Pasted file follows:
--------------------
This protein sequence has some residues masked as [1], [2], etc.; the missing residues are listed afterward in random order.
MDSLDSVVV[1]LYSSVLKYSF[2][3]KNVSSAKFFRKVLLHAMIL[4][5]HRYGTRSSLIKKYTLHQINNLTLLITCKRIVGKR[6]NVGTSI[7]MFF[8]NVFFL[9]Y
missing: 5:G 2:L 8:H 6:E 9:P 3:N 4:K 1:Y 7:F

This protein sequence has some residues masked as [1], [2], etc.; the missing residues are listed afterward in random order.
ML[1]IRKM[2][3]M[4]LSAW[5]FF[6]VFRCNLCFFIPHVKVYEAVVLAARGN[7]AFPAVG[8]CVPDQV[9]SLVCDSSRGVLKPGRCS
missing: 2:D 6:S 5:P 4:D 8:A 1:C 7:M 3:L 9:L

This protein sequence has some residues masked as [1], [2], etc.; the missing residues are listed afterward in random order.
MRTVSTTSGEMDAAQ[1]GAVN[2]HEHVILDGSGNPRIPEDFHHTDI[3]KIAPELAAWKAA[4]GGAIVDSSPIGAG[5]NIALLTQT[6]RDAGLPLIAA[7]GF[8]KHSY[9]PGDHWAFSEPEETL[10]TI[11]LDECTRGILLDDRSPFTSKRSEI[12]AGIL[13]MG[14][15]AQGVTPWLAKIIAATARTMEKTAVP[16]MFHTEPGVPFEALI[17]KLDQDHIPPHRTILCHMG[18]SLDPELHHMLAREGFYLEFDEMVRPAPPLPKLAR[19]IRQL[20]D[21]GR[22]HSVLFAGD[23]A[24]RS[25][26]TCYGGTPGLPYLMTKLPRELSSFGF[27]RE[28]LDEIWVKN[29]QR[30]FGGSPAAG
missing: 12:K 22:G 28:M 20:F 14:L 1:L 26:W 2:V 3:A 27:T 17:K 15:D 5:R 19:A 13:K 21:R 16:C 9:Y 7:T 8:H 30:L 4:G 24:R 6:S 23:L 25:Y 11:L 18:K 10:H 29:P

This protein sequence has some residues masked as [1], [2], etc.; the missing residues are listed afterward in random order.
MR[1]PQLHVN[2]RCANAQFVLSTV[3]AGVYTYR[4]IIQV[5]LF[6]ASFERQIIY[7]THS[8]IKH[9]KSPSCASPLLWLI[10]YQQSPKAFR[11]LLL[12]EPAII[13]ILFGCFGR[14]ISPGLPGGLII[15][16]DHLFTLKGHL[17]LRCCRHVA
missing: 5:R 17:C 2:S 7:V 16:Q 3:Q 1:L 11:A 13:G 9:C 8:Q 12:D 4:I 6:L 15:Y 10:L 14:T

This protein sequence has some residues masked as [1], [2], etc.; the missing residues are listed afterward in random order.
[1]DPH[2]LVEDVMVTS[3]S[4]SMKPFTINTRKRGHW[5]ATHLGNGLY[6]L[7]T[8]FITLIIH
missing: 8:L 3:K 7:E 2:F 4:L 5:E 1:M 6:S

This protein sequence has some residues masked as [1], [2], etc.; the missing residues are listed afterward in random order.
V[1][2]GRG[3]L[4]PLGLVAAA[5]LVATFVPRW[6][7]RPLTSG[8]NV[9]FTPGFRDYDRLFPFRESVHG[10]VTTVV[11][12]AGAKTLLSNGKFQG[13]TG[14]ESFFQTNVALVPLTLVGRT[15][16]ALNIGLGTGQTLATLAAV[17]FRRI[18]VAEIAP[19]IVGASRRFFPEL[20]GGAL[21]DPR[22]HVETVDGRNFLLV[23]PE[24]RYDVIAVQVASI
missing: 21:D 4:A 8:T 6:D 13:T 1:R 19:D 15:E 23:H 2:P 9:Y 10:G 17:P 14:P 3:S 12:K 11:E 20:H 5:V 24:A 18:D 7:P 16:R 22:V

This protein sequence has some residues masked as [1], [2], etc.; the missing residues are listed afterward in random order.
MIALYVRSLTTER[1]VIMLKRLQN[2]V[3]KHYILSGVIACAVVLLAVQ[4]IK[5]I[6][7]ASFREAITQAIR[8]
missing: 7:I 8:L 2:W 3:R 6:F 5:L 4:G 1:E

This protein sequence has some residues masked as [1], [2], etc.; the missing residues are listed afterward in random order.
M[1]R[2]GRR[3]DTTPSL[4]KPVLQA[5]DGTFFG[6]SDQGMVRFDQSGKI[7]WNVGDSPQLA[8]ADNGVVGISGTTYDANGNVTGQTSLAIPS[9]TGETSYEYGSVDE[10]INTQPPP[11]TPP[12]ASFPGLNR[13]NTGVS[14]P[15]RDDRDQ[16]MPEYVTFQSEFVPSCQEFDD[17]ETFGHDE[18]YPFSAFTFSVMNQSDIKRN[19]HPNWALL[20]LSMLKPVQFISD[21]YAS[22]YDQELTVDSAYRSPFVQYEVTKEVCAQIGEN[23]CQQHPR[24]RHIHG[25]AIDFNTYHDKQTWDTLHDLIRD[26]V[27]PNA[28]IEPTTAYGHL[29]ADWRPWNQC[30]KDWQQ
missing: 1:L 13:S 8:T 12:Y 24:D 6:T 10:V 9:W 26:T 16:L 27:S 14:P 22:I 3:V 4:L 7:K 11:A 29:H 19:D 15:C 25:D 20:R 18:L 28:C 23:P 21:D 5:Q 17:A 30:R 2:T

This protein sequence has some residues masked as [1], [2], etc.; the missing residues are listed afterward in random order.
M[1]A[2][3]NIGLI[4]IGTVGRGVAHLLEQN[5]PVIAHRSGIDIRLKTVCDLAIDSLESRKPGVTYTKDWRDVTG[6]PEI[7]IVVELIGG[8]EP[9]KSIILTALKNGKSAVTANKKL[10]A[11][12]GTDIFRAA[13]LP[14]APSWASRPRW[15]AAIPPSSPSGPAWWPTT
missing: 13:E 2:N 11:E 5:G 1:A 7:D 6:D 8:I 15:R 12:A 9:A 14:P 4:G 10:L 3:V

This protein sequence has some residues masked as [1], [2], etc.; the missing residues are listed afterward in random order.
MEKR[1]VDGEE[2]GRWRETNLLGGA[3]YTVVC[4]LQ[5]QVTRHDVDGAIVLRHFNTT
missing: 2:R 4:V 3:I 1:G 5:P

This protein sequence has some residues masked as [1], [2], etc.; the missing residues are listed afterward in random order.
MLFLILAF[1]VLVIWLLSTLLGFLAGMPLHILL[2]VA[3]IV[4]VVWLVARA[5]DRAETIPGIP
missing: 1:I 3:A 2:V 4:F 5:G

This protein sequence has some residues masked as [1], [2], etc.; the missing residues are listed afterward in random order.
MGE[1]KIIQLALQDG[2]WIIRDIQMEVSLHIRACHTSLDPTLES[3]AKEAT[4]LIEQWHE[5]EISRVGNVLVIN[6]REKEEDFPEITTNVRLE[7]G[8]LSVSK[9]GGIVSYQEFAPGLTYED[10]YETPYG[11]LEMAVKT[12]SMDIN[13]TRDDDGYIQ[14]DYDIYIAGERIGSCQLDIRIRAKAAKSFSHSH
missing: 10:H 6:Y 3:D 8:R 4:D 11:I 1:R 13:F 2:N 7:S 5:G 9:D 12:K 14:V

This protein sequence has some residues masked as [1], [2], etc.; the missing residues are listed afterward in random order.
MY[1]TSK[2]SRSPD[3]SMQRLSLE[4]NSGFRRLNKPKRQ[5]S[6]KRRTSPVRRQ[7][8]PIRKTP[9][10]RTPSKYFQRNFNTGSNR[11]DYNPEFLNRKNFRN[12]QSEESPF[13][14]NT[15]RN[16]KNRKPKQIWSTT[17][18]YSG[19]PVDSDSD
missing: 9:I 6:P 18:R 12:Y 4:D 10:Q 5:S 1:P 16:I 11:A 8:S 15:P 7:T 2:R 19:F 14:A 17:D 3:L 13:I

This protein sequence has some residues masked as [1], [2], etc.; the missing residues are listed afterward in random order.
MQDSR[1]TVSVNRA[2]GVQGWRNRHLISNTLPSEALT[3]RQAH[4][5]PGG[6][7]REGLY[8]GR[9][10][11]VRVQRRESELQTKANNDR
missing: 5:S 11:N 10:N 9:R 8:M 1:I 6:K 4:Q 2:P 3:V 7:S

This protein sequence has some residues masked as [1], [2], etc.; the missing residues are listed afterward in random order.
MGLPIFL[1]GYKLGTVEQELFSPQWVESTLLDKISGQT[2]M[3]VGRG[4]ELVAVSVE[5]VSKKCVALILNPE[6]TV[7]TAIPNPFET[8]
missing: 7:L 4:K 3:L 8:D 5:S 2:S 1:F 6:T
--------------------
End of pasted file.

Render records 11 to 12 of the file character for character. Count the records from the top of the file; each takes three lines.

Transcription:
This protein sequence has some residues masked as [1], [2], etc.; the missing residues are listed afterward in random order.
MLFLILAF[1]VLVIWLLSTLLGFLAGMPLHILL[2]VA[3]IV[4]VVWLVARA[5]DRAETIPGIP
missing: 1:I 3:A 2:V 4:F 5:G

This protein sequence has some residues masked as [1], [2], etc.; the missing residues are listed afterward in random order.
MGE[1]KIIQLALQDG[2]WIIRDIQMEVSLHIRACHTSLDPTLES[3]AKEAT[4]LIEQWHE[5]EISRVGNVLVIN[6]REKEEDFPEITTNVRLE[7]G[8]LSVSK[9]GGIVSYQEFAPGLTYED[10]YETPYG[11]LEMAVKT[12]SMDIN[13]TRDDDGYIQ[14]DYDIYIAGERIGSCQLDIRIRAKAAKSFSHSH
missing: 10:H 6:Y 3:D 8:R 4:D 11:I 1:R 13:F 2:N 7:S 5:G 9:D 12:K 14:V